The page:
It looks like you're using an Ad Blocker.

Please white-list or disable AboveTopSecret.com in your ad-blocking tool.

Thank you.

 

Some features of ATS will be disabled while you continue to use an ad-blocker.

 

Stormy Daniels' lawyer: Cohen was paid $500K by Putin-tied company after election

page: 14
34
<< 11  12  13    15  16  17 >>

log in

join
share:

posted on May, 9 2018 @ 03:54 PM
link   
a reply to: shooterbrody



you can read the rest for yourself

notice the portion here that reads "a person not filing a report"


According to your link, that applies to people required to file reports if they are importing and exporting financial instruments.

The section you quoted is the penalties for not filing such a report.




posted on May, 9 2018 @ 04:10 PM
link   
a reply to: introvert


where does he state anything about his sources?

To a Treasury official, it would be evident based on the data he had. SARs contain certain information and do not contain other information. Apparently his information matched what would be available in an SAR. Plus, if he had (illegal) access to Treasury records, he could access them, and it would actually be easier to have that than to have illegal bank access.

A bank robber does not have to admit his crime in order to be convicted of bank robbery.

I know you were all gung ho about this information coming to light, but it looks like we're going to need a new Federal prison to hold the criminals when all this is said and done. Illegal dissemination of private information, illegal dissemination of government information, extortion, attempted extortion, probably attempted bribery of a government official, obstruction of justice... and who knows who else is going to be Avenatti's cell mates?

This boy is gone... he is looking at hard time, massive fines, and as I said before, he is already disbarred, just waiting on the ink on the paperwork to dry. Nothing anyone can say to try and excuse this will stop it; he's already plead guilty by releasing the info personally. At least Comey used a friend to leak through.

TheRedneck



posted on May, 9 2018 @ 04:38 PM
link   

originally posted by: TheRedneck
a reply to: introvert


I know you were all gung ho about this information coming to light, but it looks like we're going to need a new Federal prison to hold the criminals when all this is said and done.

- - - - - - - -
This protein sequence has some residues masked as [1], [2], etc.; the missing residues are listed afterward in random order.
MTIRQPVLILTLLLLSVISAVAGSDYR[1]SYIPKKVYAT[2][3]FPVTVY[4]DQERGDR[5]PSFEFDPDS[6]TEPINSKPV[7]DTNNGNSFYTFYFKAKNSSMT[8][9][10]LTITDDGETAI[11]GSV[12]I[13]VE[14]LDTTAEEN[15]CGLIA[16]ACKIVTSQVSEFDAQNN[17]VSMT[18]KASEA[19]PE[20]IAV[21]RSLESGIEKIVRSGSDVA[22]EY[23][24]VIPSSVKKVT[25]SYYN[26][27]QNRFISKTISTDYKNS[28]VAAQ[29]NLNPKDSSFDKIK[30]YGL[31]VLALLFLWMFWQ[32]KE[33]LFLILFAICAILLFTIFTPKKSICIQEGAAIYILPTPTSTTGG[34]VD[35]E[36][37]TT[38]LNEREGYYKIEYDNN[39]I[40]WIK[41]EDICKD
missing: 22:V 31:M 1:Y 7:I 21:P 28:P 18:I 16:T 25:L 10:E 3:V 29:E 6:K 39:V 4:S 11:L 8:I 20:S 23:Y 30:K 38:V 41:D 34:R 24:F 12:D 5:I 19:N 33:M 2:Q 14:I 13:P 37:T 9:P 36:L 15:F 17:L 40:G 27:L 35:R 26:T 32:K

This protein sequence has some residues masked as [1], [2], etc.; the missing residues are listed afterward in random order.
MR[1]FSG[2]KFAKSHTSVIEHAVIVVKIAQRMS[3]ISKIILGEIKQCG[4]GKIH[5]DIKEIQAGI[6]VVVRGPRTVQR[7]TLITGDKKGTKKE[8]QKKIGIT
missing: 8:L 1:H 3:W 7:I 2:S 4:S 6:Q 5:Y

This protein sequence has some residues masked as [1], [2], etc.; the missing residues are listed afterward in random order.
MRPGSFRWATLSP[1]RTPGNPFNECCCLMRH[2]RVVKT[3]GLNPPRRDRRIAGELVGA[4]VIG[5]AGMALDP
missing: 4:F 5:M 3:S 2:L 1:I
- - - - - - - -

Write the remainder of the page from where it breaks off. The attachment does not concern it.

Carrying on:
I think there is adequate room for team Trump.

As for Trump himself I don't think jail is in his immediate future, but definitely impeachment, which is unfortunate because Cohen, Manafort et al. would be best punished by being forced to share a cell with Donald for a few years. That would be poetic justice.

As for the full throated defense of this corruption, you and team trump have lost the right to spout off about draining the swamp ever again.

Sunlight disinfects.

What we know already just in the public sphere has long ago spelled an end to Trump.

It is just more duplicitous blather and twaddle from Trumpites until the final act concludes.



posted on May, 9 2018 @ 04:41 PM
link   
a reply to: TheRedneck



To a Treasury official, it would be evident based on the data he had.


Evident of what? His sources?

Again, the point brought up is that he exposed his sources. Well, who's the source? Someone within the treasury? Someone within the bank system?

If we are going to make such claims, let's be specific.



SARs contain certain information and do not contain other information. Apparently his information matched what would be available in an SAR. Plus, if he had (illegal) access to Treasury records, he could access them, and it would actually be easier to have that than to have illegal bank access.


Is it possible some or all of that information came about through discovery? If I am not mistaken, there is a lawsuit ongoing between Trump, Daniels and Essentials LLC, which allegedly made the payment to Daniels.



A bank robber does not have to admit his crime in order to be convicted of bank robbery.


That's a false equivalence, but ok.



I know you were all gung ho about this information coming to light


I'm not sure what makes you say that, as I have not given any indication as to whether or not I am "gung ho" about anything. I'd prefer you stick to what I have said and not what you decide to leak out of your backside.